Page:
Monday, November 18, 2013

Doris Lessing (October 22, 1919 - November 17, 2013)

Among the many obituaries for Doris Lessing, who died yesterday, I found the one in the Forward very interesting, "Doris Lessing and the Jews: Charting the Influences of the Beloved Nobel Prize Winner" by Benjamin Ivry. I was always interested in the many and varied Jewish characters in her novels, especially the earlier ones before she began writing tales of distopian futures and other themes from fantasy or genre literature. The Jewish presence was not surprising in novels about communist and other left-wing organizations in the mid-20th century. After all, there truly were many Jews involved in these movements. Her treatment of them was always interesting. I wrote a little about that yesterday on my other blog here: Doris Lessing.

According to Ivry's article, Lessing's fictional characters were based, she said, on real individuals she had known. He identifies many of them specifically in his article; for example: "In 'Martha Quest,' Lessing writes of Joss and Solly Cohen, a shopkeeper’s sons of a shop-owner who send the heroine books, which help her attain a 'dispassionate eye' on her country’s misfortunes: 'This detached observer, felt perhaps as a clear-lit space situated just behind the forehead, was the gift of the Cohen boys at the station.'"

Even in some of her later fiction, after she broke with the communists and Stalinists, she retained interest in Jews. According to Ivry:
From Communism’s failure, Lessing drew the conclusion: “We need to learn to watch our minds, our behavior. We need to do some rethinking. It is a time, I think, for definitions.” 
This prudent, watchful stance was further expressed in a series of futuristic dystopias, five novels grouped as “Canopus in Argos: Archives (1979–1983).” The critic Robert Alter has praised them as a “combination of fantasy and morality.” The first volume, Shikasta, is presented as a documentary account of a planet in danger. In a preface, Lessing describes her inspiration from the Old Testament, adding with understatement: “It is possible we make a mistake when we dismiss the sacred literatures of all races and nations as quaint fossils from a dead past… It is our habit to dismiss the Old Testament altogether because Jehovah, or Jahve, does not think or behave like a social worker.” Such narratives as the Tower of Babel and Sodom and Gomorrah are paralleled, albeit with the addition of spaceships and other sci fi-style paraphernalia.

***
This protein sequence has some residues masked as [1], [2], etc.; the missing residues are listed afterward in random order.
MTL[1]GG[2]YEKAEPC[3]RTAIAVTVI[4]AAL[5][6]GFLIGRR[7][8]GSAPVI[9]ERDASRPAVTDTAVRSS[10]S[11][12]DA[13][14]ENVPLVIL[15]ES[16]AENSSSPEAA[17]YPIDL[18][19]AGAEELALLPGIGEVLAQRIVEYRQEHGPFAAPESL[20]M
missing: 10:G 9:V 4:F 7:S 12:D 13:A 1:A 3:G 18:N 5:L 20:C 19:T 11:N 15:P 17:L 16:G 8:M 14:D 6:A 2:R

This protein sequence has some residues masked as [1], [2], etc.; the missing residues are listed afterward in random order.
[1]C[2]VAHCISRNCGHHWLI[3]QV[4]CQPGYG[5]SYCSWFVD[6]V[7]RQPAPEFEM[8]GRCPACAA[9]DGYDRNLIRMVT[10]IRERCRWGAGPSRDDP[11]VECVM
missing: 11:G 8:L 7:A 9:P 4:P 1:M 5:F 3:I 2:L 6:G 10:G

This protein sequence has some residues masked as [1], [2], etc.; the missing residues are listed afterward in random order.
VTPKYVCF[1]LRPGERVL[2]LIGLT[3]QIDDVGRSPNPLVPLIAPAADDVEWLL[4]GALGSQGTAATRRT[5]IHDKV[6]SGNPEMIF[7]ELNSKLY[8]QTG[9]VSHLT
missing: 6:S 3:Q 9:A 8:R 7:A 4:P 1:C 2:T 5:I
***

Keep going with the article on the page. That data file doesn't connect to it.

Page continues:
Ivry writes: "Throughout her long life, Lessing maintained a genial bonhomie towards Jews, telling the Associated Press in 2006 that when the American Jewish feminist Betty Friedan visited her in London, Lessing found her to be a 'good Jewish mother, we got on like anything.' She had a more mixed view of Allen Ginsberg and his Beat Poet pals, whom she found 'extremely likable, but this isn’t how they wanted to be seen… they weren’t as frightening and as shocking as they wanted to be. They were mostly middle-class people trying to be annoying.'”

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